The Long and Grinding Road

A little something from Ed Gillespie caught my ear on Meet the Press yesterday, and since it didn’t fit into the Hair of the Dog format, let’s talk about it here. He said to David Gregory that

“This process is different for Republicans this time. We’re going to have proportion delegate allocation throughout a lot of our process — which we haven’t had,” Gillespie said on NBC’s “Meet the Press.”

“There’s not going to be much incentive to Michele Bachmann or Rick Santorum or Rick Perry or Ron Paul to drop because they’ll be likely accruing delegates along the way,” Gillespie told host David Gregory.

The Democrats have their proportional system, which is designed to “give everyone a voice” in the process. It doesn’t matter how long it might take (Obama collected enough delegates to win just a week or so before his coronation in Denver in 2008). It doesn’t matter how bruising it might be to the candidates, or how expensive it might be. Everyone must be “heard,” even if they don’t really have much to say.

The GOP’s primary system was designed to — get this — select a nominee, and in relatively short order. It didn’t always work that way. And sometimes the quickly-selected nominee would turn out to be a Bob Dole or a John McCain. They won their intra-party contests without too much trouble, but proved wholly ineffective in taking the fight to the other side. But, hey, you have to nominate from the candidates you have, and in 1996 and in 2008, the GOP enjoyed a riches of embarrassment.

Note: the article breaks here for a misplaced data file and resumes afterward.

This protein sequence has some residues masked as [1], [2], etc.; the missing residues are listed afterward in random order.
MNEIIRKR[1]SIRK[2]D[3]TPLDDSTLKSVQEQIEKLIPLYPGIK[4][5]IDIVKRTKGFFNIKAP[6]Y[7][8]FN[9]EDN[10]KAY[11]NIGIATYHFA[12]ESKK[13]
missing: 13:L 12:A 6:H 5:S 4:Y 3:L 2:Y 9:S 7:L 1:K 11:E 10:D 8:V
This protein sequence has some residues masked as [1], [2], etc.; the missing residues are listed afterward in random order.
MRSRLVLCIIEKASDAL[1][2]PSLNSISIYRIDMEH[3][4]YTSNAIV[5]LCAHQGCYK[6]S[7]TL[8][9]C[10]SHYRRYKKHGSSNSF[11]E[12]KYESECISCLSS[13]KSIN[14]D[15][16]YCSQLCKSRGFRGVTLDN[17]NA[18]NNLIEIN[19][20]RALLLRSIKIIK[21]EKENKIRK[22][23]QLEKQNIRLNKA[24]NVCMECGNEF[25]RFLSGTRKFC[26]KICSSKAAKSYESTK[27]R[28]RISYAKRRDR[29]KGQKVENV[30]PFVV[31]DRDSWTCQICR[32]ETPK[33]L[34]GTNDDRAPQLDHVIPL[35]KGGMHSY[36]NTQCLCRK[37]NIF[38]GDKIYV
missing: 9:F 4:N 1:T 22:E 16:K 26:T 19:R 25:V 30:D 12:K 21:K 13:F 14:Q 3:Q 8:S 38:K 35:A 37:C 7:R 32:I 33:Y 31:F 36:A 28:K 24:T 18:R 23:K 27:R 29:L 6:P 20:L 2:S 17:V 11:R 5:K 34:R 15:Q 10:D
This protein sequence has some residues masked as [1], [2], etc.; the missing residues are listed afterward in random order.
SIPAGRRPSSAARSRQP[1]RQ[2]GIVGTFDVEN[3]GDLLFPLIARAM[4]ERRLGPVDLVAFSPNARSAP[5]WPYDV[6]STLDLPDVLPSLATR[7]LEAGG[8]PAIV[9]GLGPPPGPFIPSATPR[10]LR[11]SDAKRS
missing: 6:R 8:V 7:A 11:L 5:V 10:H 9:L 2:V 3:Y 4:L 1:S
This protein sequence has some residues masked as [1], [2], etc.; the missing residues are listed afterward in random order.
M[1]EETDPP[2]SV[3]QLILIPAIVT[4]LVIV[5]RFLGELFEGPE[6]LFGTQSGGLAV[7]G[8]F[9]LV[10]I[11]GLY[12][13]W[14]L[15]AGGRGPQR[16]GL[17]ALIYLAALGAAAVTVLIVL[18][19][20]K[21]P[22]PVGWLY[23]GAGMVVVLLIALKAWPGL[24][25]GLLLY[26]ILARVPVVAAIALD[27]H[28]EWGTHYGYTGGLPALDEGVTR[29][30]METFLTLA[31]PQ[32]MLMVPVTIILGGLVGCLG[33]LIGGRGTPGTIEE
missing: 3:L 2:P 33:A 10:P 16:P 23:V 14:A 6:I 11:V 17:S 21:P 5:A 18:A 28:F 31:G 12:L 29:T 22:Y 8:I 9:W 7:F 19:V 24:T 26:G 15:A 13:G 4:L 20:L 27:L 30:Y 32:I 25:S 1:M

So now the GOP is tossing all that aside to go to a proportional system like the Democrats “enjoy.” Going up against an established incumbent with unmatched fundraising prowess, the Republicans are set for an expensive and endwarfing nominating process seemingly tailor-made to exploit their weaknesses while enhancing the President’s strengths.

In one of his WWII histories — memory fails me which one — Stephen E. Ambrose discussed how replacement soldiers were rotated into units. Traditionally, a small unit (company or below) would take losses until it could be rotated out away from the fighting. Green replacement soldiers would be brought in and trained up, and then the unit would rotate back into the front.

General Eisenhower had a “better” idea for the fighting in France. Units would stay right there on the front. If a unit needed a replacement, they’d just plug one right into the hole, straight from across the Channel. The results were awful. Some untested kid, a stranger to his unit-mates, would find himself under fire — and without friends. He’d have to survive those first few days without much support from his comrades until he’d proven he wouldn’t do something stupid and get everyone killed.

Ambrose concluded the system was so bad, it was the one Hitler himself would have come up with, if he’d have been allowed to create our replacements system for us.

Well, the Democrats have created the worst-possible nominating system the Republicans could hope to use next year. So, naturally, the GOP has opted to use it.

They don’t call the GOP the Stupid Party for nothing.